A procedure to Ambon raised legal questions. Motosuke Suske was indicted, the Dutchman Barend executed without a fair trial to have. Since, however, Barend voluntarily to the Japanese side was converted, he had lost his Dutch nationality and was no longer the definition of war crimes to the FEC records. Motosuke was still accused of "incitement to murder by abuse of authority 'imprisonment. In addition, there were still convictions for the death of three Indonesians.

The Vice-Admiral Kamada Michiaki was in Pontianak (Borneo) for the murder of 1,500 inhabitants to death. For the 14 guard to a prisoner camp in Flores DEM 2,000 inmates died, there were four death sentences and prison sentences of three o'clock-15 o'clock years. Colonel confessed Akira Nomura, $ 30 million from the state treasury to have stolen - and unfortunately, he had forgotten where the amount is hidden. He was not only for war crimes, but also because of embezzlement convicted.

Held to have been 16 members of the Marine Police Tokkeikai, Macassar in the mass arrests and torture were carried out. They were not individual acts charged, but the conviction was because they belonged to a criminal organization.

1947 there has been a case against Japanese soldiers who, after the ceasefire on the part of the Indonesian freedom fighters were beaten. They were the accused of breaking the ceasefire.

A total of 448 procedures in 1038 accused persons. Of the 969 convicted persons (93.4%) were 236 (24.4%) sentenced to death. The death penalty in 226 cases was also enforced. Furthermore, there was 28mal life. The courts judged in NI is much stricter than elsewhere.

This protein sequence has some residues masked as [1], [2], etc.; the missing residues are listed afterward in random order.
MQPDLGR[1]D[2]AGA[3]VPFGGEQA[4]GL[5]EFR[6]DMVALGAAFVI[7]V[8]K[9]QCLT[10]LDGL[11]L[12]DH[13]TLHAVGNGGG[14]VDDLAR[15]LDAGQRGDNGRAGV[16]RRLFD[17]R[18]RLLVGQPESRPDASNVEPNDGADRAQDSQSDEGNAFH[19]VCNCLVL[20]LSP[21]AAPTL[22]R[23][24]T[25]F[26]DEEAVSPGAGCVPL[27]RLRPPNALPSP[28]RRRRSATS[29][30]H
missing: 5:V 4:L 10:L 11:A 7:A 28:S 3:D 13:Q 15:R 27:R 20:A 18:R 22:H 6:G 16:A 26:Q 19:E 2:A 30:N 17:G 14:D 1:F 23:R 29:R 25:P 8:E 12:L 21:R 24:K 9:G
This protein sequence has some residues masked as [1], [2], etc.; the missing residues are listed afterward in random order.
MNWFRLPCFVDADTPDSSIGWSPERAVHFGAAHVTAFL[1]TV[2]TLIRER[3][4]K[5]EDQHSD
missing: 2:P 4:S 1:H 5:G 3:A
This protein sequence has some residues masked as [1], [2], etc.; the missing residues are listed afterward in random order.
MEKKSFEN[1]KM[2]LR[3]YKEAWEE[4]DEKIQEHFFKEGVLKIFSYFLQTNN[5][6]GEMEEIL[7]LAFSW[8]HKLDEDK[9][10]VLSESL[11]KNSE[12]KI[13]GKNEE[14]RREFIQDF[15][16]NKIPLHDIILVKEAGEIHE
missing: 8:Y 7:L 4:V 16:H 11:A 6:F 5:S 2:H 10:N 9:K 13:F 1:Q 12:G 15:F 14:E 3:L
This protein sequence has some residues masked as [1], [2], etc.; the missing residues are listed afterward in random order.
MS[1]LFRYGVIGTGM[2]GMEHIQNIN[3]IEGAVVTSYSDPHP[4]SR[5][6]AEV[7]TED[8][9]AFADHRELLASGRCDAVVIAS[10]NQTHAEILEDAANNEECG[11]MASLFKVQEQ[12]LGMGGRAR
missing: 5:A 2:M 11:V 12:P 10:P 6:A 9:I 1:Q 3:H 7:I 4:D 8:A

The trials came in March 1949 for completion, death sentences have been enforced by year end. Condemned Japanese were beginning of 1950 to serve their sentences at the Sugamo Prison in Tokyo over.

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Re: Japanese Trials

Post by ansata1976 » 12 Jul 2009 20:04

War crimes trials in China against Japanese

The first suspect, usually soldiers or members of the gendarmerie, were in the room Beijing / Tianjin arrested, when the Chinese national government control over these territories won back. Soon it became clear that an enormous number of crimes had taken place. The District Court gave Shanghai on 3 March 1946 announced that 11,889 cases in his area alone were registered for the region was nine days later from 30,000 cases expected.

The first hearing began in Beijing on 10 April 1946 and ended eight days later with four death sentences and even 5 years imprisonment against five Japanese assassins.